football by painfullyxuncool
Jackson and Marcus had a good thing going. They both loved football and making comments about it, Jackson loved to commentate on games (thankfully, considering it was his job) and Marcus loved to listen to him. Not just to the games, as fun as it was, but also just Jackson’s voice. He could feel the deep timbre of his words, and his excitement in whatever he was talking about was always contagious. Marcus could almost imagine the animated movements he’d make and the expressions on his face, if he could see.
With the next season gearing up to start, Jackson was going to have less time to relax, as was normal. So every year since they’d first gotten to really know each other, Marcus would go out and buy the newest football game for Jackson to take time and relax with. It also gave Marcus another opportunity to listen to him talk about the games.
So the Wednesday after the latest release, Marcus hitched a ride to the nearest game store while Jackson was away at work. This way he could surprise him with the game when he got home, and it would give them something to do for the evening.
Once he arrived, Marcus carefully made his way in the door and to the counter, and heard a chipper voice call out to him as he stepped up. “Hello! How can I help you today?”
“Hello Miss. I was wondering if I could get a copy of the latest Madden game on Xbox.”
“Sure thing! Xbox One, I’m assuming?”
“That’s the one.”
“Give me just a second and I’ll have that ready for you.”
“Perfect, thank you.”
Amid the noises of the other customers shuffling about the store, Marcus patiently stood and listened to the cashier busying herself behind the counter, grabbing the copy of the game he needed and ringing it through the system. He rattled off Jackson’s number for his membership and declined a warranty on the game just as he heard the door chime–someone else walking in–and another person stepping up behind him in line.
“Okay, it’ll be $63.89 with tax today, sir.”
“Got it. Do you guys allow us to use our phones to pay?” he asked, preemptively reaching for his pocket.
“Sure do! The pin pad is about half an arms-length in front of you, about midway between your hips and chest.”
Her description gave Marcus pause for a moment before smiling. She must have been able to tell–probably saw his cane, or assumed from his glasses–but he appreciated her help. It wasn’t often he found people kind enough to try. “Thank you,” he said sincerely.
“Not a problem. It’s the least I can do.” He could hear the smile in her own voice.
Marcus gingerly reached out with his other hand first to feel where the device was before moving forward with his phone. As he was going to tap his phone to the pin pad, the cashier in front of him quietly cleared her throat before calling out politely, “Ma’am, would it be all right if I asked you to move your bag, please?”
“Excuse me?” Another voice answered, sounding to be a slightly older woman. Her tone suggested irritation at being interrupted doing whatever she was doing.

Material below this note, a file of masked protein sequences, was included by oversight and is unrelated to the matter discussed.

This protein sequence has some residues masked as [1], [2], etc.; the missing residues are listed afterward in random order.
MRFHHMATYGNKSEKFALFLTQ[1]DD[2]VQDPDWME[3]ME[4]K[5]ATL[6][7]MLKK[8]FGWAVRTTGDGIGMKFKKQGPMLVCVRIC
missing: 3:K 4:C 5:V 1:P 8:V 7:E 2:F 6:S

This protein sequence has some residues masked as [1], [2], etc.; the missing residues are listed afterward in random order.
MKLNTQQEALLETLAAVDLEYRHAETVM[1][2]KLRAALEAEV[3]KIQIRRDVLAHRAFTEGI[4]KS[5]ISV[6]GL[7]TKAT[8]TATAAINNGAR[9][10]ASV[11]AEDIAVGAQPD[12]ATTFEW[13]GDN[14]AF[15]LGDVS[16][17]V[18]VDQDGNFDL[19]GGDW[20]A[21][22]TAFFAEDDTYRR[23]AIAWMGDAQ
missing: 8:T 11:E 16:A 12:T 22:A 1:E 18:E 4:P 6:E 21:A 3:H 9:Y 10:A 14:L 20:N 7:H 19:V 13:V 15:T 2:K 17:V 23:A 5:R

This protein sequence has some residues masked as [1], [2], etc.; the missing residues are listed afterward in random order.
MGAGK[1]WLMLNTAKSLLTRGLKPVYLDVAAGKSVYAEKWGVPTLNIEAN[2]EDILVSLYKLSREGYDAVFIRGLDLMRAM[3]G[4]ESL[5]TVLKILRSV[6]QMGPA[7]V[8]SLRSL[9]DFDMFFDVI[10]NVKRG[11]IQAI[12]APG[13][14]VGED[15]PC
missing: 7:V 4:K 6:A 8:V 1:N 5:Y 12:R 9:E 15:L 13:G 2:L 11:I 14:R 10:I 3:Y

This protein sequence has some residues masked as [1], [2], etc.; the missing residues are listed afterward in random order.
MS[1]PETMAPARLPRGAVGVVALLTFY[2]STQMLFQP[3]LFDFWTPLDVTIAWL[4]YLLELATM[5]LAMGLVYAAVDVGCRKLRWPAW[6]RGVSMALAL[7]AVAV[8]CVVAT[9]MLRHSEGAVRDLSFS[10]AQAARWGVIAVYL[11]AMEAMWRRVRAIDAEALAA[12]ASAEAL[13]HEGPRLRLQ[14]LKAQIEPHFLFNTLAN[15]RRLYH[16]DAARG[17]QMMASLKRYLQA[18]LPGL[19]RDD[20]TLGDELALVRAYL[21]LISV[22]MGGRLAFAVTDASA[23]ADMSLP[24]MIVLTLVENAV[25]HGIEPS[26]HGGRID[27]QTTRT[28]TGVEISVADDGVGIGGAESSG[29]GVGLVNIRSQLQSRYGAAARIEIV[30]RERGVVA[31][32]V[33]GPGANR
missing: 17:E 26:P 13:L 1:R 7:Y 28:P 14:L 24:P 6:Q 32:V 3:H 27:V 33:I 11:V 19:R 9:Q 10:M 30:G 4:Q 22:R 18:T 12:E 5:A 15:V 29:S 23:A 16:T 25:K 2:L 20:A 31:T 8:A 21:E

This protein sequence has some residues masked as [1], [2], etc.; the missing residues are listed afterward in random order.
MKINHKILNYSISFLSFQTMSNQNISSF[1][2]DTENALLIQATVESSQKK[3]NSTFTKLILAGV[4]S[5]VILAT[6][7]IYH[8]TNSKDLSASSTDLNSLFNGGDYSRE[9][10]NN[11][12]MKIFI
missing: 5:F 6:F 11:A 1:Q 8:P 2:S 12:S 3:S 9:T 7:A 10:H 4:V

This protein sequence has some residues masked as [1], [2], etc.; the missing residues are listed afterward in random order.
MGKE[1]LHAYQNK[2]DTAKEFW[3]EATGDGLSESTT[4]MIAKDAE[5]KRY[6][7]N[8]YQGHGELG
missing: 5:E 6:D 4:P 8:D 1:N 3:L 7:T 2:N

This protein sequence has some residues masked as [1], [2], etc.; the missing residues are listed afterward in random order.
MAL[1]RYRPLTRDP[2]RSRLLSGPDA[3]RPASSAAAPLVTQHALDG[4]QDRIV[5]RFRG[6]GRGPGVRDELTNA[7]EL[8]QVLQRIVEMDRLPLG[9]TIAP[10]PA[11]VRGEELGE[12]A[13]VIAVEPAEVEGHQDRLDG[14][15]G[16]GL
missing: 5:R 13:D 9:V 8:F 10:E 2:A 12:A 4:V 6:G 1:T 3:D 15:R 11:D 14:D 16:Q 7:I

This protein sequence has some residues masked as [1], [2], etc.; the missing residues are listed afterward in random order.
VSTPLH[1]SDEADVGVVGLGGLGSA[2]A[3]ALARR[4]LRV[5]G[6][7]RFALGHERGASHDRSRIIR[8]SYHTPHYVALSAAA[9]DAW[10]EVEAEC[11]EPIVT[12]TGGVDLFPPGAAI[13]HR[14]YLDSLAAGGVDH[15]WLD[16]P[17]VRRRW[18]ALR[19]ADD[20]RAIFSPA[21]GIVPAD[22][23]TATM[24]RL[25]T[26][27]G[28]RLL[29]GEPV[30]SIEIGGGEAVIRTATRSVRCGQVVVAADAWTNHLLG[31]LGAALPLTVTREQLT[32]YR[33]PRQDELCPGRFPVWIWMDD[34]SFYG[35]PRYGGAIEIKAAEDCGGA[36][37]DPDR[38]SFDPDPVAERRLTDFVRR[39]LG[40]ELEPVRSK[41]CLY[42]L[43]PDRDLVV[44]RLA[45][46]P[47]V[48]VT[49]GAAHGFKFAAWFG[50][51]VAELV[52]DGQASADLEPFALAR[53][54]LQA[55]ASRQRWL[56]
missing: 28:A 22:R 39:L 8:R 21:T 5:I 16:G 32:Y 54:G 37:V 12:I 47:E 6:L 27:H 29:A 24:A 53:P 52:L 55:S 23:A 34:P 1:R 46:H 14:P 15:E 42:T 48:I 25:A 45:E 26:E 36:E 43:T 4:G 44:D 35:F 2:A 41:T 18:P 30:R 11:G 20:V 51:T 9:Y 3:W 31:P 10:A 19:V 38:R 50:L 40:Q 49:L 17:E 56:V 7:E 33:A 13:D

“Your bag, ma’am. Could you move it aside for just a moment?” The register suddenly sprang to life again and was finalizing the transaction. Paying by phone always seemed to be so slow, but it was easier than carrying around all of his cards.
“It’s not hurting anyone,” the woman snapped.
A soft sigh came from the cashier, and Marcus had to suppress a smile at the interaction. He couldn’t imagine forced niceties, working in retail. He’d probably go insane trying.
“Ma’am, it would just, at least, be a moment.” She was interrupted by the sound of the receipt printing, but she continued as it finished, “I know our store is rather small, and so there’s not much room for things and customers, but unfortunately your bag is in the entry way and blocking people from entering and leaving comfortably.”
Ah. Now Marcus could understand why she’d asked. The two of them probably could have handled the situation better, but Marcus had to give credit to the cashier for being polite about it. And soon the woman.
The woman seemed to pause for a moment, possibly looking to Marcus and the customer behind him to see if they’d say anything, before she huffed loudly. “Thank you, ma’am!” the cashier called out as she placed Marcus’ purchase in a plastic bag. “Sorry about the wait, sir. Would you like the receipt with you or in the bag?”
“Bag is fine, thanks.”
“Okay, and I’ve set it next to the pin pad for you. Thanks for coming in today!”
“Thank you,” he said, meaning for various reasons, and smiled to her as he made his way toward the door.
A quiet ‘um’ at his side made him pause before he heard the door chime again and felt the August air outside. “Let me get that for you.” Sounded like the woman with the bag.
“Thank you, ma’am!” he said happily, and made his way out and to the bus stop.
A couple hours later Jackson was home, sighing loudly and already complaining about cranky old men and their game. “But you love football,” Marcus teased, dangling his purchase in front of Jackson. “It’s worth it, isn’t it?”
A happy ‘oh’ escaped him as Jackson spied the bag and reached for it, realizing what the date was. “Some days,” he answered, and Marcus snorted at the rapid and noisy tearing of plastic. Man couldn’t even be patient enough to grab a knife.
“You always know how to treat a guy nice,” Jackson said lovingly, gently placing a hand on Marcus’ shoulder before embracing him. Marcus returned the hug.
“Glad it helped,” he said. “Though to be fair it’s a bit selfish on my part, as well. This way I can still listen to you commentate.”
“You and your ulterior motives,” Jackson grumbled, but he chuckled. “How’s about I pop it in and let it install so we can get to it, then?”